Post-ingestion induction of plant cell death: Regulation and implications

Research output: Contribution to conferencePaper


In addition to the role of plant cell death in determining fundamental plant characteristics such as leaf morphology, death of plant cells can also have a major impact on the environment. Recently it has been demonstrated that as a consequence of environmental conditions in the rumens of grazing cattle and sheep, ingested plant cells undergo autolysis, even in the absence of the rumen microbial population. Within 6 h of exposure to rumenal conditions (anaerobic and 39 °C) plant cells exhibit symptoms of cell death such as DNA degradation, loss of membrane integrity and increased proteolysis. Induction of these plant processes contributes to the production of nitrogenous waste by livestock agriculture. Recent evidence obtained from studies with Arabidopsis mutants (sid2, cpr5, dnd1 and npr1) suggests that death of ingested plant cells in the rumen involves the salicylic acid (SA) signalling pathway. Interestingly, the salicylic acid (SA) signalling pathway is generally associated with the hypersensitive response to pathogenic micro-organisms, although in our studies the same results were obtained both in the presence and absence of rumen micro-organisms. Hence there is a potential to exploit our understanding of control of cell death processes to address specific environmental problems. As it is estimated that one-quarter of the global land area is grassland for livestock production, it is clear that understanding the fundamental biology underlying cell death in ingested forage will have a highly significant role in minimising the impact of human activities, such as decreasing nitrogen run-off from farmland into water courses.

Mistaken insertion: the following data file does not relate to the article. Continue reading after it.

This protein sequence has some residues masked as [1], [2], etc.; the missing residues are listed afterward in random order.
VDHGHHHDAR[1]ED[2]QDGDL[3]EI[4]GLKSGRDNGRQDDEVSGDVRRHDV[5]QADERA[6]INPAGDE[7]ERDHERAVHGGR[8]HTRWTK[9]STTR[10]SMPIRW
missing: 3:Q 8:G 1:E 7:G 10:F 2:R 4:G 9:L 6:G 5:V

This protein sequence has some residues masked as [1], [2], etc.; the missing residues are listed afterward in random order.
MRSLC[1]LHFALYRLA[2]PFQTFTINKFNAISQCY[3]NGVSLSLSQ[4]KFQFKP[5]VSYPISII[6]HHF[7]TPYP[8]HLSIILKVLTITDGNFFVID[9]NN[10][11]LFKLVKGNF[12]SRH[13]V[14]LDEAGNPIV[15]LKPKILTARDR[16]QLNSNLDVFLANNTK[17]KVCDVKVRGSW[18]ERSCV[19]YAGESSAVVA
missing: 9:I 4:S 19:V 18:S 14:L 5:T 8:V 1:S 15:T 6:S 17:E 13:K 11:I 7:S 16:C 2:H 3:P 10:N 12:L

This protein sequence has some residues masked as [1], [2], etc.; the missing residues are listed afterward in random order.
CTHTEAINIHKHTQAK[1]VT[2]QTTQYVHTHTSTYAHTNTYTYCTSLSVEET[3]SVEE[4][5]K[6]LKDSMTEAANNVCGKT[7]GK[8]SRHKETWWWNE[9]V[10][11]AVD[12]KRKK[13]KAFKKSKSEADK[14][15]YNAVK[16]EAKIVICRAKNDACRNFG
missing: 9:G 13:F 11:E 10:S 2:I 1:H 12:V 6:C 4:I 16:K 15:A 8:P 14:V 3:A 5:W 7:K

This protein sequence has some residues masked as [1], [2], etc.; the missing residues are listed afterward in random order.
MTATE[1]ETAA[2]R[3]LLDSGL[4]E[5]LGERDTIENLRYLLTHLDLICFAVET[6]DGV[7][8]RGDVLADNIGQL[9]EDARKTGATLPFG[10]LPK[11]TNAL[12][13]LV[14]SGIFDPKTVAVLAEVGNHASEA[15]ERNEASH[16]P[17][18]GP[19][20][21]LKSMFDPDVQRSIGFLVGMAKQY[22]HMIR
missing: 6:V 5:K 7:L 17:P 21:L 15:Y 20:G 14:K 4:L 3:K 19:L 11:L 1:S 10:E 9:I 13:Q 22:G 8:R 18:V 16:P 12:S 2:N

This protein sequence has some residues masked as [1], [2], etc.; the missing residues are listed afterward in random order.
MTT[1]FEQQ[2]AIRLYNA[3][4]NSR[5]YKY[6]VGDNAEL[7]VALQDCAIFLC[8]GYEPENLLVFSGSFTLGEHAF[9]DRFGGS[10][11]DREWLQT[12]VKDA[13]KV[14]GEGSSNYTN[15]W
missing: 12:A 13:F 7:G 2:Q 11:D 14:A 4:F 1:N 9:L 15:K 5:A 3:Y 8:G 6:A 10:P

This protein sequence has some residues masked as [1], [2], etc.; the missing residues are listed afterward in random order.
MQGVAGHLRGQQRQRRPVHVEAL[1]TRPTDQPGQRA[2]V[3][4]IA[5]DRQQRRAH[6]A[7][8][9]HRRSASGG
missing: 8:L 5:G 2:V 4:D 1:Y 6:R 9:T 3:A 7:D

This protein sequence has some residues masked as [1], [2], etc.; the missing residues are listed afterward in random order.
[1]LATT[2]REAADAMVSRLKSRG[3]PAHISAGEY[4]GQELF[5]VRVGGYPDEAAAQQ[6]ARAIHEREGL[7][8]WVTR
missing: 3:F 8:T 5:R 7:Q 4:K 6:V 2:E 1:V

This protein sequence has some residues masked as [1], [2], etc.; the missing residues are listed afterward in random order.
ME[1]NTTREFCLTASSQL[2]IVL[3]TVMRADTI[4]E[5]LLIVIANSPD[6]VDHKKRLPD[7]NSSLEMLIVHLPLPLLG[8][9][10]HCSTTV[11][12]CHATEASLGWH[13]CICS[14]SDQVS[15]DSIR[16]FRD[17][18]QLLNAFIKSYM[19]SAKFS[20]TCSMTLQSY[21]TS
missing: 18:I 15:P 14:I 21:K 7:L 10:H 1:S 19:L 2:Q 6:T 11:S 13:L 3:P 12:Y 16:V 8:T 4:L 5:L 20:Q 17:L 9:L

Original languageEnglish
Publication statusPublished - Apr 2007


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